Music Reviews



Margrit Rieben and M+M Chor: Brückengesang

 Posted by eskaton   Experimental / Avantgarde / Weird & Wired / Glitch / Noise / Field Recording
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Oct 31 2010
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Artist: Margrit Rieben and M+M Chor
Title: Brückengesang
Format: CD
Label: Everest Records (@)
According to the press sheet that came with the disc, this disc was inspired by the grand motorway bridge Ponte 25 de Abril in Lissabon. To come up with this, the M+M Chor, consisting of 36 individuals were each 'recorded separately without a guide track, which resulted in a gradual detuning of the voices that a choir could never produce as a whole. . . . The resulting layers of overtones sometimes makes one think of an angel's choir appearing in the background, and out of the monochrome emerges a thing of high complexity.' Now let's get to the music. As far as comparisons go, the one that comes to mind is Arcane Device and his experiments with feedback. However, this is a much more soothing endeavor, resulting in a kind of low hum not unlike listening to a bee's nest or the freeway to which this piece alludes. The main problem with this album is that for most people a track of 5-10 minutes would suffice. It is interesting, but it moves at a glacial pace, making it far too subtle for my taste. That said, it is nice to hear an experimental album that really is experimental every once in a while! This disc weighs in at about 46 minutes.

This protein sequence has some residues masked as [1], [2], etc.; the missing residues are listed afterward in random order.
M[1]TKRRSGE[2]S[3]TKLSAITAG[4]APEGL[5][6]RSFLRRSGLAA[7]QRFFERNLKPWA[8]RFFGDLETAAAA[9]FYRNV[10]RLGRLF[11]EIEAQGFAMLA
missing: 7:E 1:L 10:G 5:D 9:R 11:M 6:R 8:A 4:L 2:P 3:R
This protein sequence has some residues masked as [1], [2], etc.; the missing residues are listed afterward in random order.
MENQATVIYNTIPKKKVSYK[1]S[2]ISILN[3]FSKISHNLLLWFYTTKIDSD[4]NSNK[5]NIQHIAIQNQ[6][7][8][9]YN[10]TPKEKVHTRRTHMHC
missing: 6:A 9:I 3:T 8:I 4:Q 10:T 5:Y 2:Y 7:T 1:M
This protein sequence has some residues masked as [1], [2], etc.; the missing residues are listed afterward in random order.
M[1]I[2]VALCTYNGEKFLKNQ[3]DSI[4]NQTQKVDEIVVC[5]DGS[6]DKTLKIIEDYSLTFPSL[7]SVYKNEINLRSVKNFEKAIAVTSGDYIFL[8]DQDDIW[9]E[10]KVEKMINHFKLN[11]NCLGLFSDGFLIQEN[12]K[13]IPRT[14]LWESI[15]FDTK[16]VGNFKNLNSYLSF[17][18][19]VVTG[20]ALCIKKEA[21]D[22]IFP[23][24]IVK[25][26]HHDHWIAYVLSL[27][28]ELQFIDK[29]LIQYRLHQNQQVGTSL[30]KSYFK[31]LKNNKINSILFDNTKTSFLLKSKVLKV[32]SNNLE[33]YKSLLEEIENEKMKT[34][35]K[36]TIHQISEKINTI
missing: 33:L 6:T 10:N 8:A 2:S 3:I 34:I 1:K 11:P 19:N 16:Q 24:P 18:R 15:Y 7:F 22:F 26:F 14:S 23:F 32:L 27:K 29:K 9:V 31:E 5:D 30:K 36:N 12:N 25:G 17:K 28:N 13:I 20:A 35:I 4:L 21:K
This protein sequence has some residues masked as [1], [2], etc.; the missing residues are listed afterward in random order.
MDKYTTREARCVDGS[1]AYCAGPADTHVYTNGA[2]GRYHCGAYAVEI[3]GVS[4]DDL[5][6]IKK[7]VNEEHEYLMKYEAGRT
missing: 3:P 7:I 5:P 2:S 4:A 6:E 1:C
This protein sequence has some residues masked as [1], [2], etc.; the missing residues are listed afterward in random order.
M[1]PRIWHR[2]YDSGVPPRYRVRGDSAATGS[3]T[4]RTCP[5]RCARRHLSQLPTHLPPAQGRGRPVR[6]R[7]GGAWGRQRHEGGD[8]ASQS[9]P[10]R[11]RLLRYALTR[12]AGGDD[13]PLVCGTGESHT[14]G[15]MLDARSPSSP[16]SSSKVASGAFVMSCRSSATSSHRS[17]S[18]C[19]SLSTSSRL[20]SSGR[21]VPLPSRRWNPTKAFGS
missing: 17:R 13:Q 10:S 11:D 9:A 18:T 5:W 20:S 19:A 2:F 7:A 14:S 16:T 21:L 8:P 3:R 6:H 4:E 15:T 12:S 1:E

Sparkle in Grey & Tex La Homa: Whale Heart, Whale Heart

 Posted by eskaton   Experimental / Avantgarde / Weird & Wired / Glitch / Noise / Field Recording